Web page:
WASHINGTON (TND) — Home values that reached record highs during the coronavirus pandemic housing boom are starting to cool off, costing homeowners in the U.S. trillions in equity earned over the last few years.
The total value of U.S. homes dropped 4.9% in the second half of the year from a record high of $47.7 trillion in June to $45.3 trillion at the end of the year, according to a Redfin report. It was the largest decline in percentage during that timeframe since 2008.
However, the total value of U.S. homes was still up 6.5% from a year earlier in December, the smallest annual increase during any month since August 2020.
Homebuyer demand has declined over the last year as mortgage rates have gone back up along with the Federal Reserve’s interest rate hikes to combat inflation. Mortgage rates are not directly affected by the Fed’s benchmark rate but are influenced by increases because they tend to track the yield on 10-year Treasury notes that are influenced by investors’ expectations and demand for them.
Existing home sales have declined for 12 consecutive months as more buyers have sat on the sidelines from being priced out of the market or being unable to find a home to meet their needs.
The slump in sales has brought on a decline in value from peaks reached last year. The median home sale price in the U.S. was $383,249 in January, an 11.5% decline from the peak reached last May.
Overall, homeowners are still going to come out ahead of the slump in the housing market.
The housing market has shed some of its value, but most homeowners will still reap big rewards from the pandemic housing boom,” said Redfin economics research lead Chen Zhao. “The total value of U.S. homes remains roughly $13 trillion higher than it was in February 2020, the month before the coronavirus was declared a pandemic.”
Even with 2022’s declines, housing prices are still up considerably compared to any other year and are considered unlikely to drop beneath pre-pandemic ranges.
“It is unlikely they will fall to below pre-pandemic levels, but it's not unreasonable to think they may ‘correct’ to where they might have been had there been no pandemic. That said, the overall nature of housing in the U.S. is lots of demand relative to supply,” said W Ben McCartney, assistant professor of commerce at the McIntire School and a faculty affiliate of the University of Virginia Center for Real Estate and the Built Environment. “Higher mortgage rates at the end of 2022 dampened this demand somewhat. But the demand for homes is not going away, and supply is still lagging.”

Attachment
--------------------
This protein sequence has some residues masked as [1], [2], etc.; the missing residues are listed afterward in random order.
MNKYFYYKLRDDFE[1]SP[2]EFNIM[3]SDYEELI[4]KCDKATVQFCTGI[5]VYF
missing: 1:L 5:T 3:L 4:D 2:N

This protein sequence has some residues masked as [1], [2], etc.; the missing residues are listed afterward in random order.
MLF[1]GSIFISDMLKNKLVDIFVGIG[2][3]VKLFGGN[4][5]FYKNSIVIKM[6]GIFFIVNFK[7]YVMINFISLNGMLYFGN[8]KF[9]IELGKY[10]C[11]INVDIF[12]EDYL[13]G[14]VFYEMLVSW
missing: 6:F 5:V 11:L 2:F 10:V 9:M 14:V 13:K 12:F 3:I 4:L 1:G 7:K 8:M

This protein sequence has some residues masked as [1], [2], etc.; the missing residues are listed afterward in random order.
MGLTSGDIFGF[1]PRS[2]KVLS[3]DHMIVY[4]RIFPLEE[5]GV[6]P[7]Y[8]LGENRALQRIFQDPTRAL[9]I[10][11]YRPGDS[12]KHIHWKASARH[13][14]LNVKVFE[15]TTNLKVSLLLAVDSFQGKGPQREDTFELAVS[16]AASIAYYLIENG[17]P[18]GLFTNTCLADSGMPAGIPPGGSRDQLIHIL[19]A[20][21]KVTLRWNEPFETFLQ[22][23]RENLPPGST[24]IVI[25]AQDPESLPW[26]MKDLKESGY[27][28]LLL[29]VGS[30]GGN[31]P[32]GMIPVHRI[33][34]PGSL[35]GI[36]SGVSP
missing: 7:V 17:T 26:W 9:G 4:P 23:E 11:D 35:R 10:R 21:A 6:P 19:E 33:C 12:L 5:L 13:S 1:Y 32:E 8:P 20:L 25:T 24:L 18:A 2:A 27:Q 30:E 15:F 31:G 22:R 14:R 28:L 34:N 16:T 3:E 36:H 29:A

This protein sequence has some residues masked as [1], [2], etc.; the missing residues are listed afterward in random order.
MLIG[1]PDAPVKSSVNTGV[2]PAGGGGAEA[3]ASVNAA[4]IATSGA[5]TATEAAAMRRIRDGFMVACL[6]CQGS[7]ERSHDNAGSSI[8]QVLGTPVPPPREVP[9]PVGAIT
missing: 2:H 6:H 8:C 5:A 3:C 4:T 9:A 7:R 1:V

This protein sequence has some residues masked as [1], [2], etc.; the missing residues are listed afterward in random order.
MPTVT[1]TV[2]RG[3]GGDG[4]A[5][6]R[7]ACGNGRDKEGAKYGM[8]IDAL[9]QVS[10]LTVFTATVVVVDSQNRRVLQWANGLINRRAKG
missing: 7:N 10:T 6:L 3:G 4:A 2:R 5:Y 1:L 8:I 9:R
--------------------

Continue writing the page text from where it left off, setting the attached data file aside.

The nation’s housing supply is still well short of meeting demand, meaning there is a higher floor for the price of a home. In addition to not having enough homes built to satisfy demand, some homeowners have been hesitant to sell their current homes because they are locked into a much lower rate than what they could get in the current market.
The average rate on a 30-year fixed rate mortgage, the most common type of home loan, sat at 6.5% for the week ending Feb. 23, Freddie Mac said Thursday. That is 2.61% more expensive than a year ago, which adds hundreds of dollars a month to a mortgage payment.
Homebuilders have voiced concerns throughout the pandemic and the reemergence of the U.S. economy about inflation for building supplies and a labor shortage increasing their costs, which are then passed onto buyers or make funding projects less feasible.
Home starts have picked up in recent months but are still not enough to satisfy the long-existing shortage. The ongoing push and pull between supply and demand could mean relatively stable values as a shortage of homes keeps prices elevated and construction being finished preventing rapid growth.
“The upshot is that house prices are somewhat limited in how far they can fall just because there are so many people who still want them and are willing and able to buy them,” McCartney said. “But, at the same time, the large number of new homes that should finish construction over the coming year should also prevent the kind of crazy house price growth we saw in 2021 and 2022.”
The declines are also being felt differently across the country. Only a handful of areas saw year-over-year declines, which were some of the hottest markets during the pandemic-era boom.
California’s Bay Area took the biggest hits over the last six months of 2022. San Francisco had the largest decline at 6.7%, followed by Oakland losing 4.5% and San Jose at 3.2%. Only three other metro areas saw year-over-year declines: New York at 1%, Seattle with a 0.4% decrease and Boise, Idaho losing 0.3%.
The difference in equity also changes among age groups. The total value of homes owned by millennials rose by 26.7% year-over-year during the third quarter, followed by an 18.4% bump for Generation X and a 12.9% increase for Baby Boomers. Redfin said millennials are gaining the most value mostly because they are in prime homebuying age, resulting in more homes being purchased and creating more equity.